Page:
People // Tom Finger
Graduate Fellow, 2010–2011
[Default image] Makerspace printing in process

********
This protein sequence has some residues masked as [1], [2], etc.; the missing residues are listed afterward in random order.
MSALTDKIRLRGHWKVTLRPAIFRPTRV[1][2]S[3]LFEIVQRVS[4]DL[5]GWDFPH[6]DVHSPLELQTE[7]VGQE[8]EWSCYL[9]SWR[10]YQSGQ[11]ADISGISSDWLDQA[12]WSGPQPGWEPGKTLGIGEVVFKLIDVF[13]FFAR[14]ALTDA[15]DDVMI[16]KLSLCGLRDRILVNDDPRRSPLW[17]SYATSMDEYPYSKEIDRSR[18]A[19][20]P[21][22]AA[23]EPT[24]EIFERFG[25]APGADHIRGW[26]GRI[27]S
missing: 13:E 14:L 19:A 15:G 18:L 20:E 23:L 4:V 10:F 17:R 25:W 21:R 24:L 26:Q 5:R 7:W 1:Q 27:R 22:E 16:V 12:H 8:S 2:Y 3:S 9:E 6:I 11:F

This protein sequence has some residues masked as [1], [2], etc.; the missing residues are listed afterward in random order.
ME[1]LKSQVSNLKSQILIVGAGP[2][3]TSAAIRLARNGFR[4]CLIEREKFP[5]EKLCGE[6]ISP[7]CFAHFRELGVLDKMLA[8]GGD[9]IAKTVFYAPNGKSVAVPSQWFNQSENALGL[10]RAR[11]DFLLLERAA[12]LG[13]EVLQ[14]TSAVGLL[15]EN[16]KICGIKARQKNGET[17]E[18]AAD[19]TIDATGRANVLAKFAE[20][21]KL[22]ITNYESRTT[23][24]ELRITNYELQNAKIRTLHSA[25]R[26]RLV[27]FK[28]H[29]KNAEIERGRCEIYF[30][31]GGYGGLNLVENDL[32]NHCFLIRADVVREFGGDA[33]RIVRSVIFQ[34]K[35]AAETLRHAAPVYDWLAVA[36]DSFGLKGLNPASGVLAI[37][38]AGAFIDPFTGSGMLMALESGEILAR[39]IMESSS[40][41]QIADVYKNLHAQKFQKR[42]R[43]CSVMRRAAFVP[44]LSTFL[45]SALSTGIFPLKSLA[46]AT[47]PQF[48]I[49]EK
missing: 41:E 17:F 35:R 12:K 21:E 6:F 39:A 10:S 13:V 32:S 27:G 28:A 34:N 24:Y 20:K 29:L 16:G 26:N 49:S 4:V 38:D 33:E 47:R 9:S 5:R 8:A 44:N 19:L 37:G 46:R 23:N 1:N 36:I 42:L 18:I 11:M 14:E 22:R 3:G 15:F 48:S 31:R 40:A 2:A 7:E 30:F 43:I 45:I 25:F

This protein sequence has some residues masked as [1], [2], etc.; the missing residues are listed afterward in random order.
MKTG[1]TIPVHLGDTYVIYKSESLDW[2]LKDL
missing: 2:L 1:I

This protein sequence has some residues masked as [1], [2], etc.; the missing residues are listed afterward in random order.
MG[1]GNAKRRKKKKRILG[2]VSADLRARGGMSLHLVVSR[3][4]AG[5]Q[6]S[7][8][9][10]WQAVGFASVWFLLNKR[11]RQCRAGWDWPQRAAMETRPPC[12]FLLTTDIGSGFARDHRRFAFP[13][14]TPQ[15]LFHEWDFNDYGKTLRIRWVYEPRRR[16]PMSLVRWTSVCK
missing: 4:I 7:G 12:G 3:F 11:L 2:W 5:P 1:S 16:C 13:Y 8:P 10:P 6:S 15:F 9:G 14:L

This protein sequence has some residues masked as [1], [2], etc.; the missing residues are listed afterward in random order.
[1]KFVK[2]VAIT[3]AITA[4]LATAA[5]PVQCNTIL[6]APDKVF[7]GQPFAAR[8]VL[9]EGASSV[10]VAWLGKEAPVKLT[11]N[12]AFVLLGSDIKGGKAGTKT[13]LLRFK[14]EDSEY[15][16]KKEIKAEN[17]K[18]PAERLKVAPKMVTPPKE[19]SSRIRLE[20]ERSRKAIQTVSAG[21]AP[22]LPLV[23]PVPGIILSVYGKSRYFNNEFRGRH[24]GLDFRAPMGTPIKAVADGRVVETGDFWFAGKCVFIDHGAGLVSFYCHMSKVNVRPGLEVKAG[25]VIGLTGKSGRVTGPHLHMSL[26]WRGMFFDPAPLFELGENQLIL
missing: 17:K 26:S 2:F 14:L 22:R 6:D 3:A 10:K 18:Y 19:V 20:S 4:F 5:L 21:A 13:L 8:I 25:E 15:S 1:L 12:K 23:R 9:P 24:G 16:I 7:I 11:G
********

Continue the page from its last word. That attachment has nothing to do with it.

Tom is a PhD candidate in the Corcoran Department of History. Soon after enrolling at UVa, he developed a plan for his dissertation that looked at the ways in which technologies, ecosystems, and human social groups interact over large scale economic systems. As a case study of these relationships, his dissertation highlights the growth of the North Atlantic grain trade between the United States and Great Britain during the nineteenth century. He has found that energy flows regulated by technologies - in his case the grain trade – can go a long way towards explaining how social groups and political movements are formed. To this end, he explores the relationship between classical liberal economic theory, the growth of railroads, and widespread agrarian unrest in the Midwestern United States following the Civil War.

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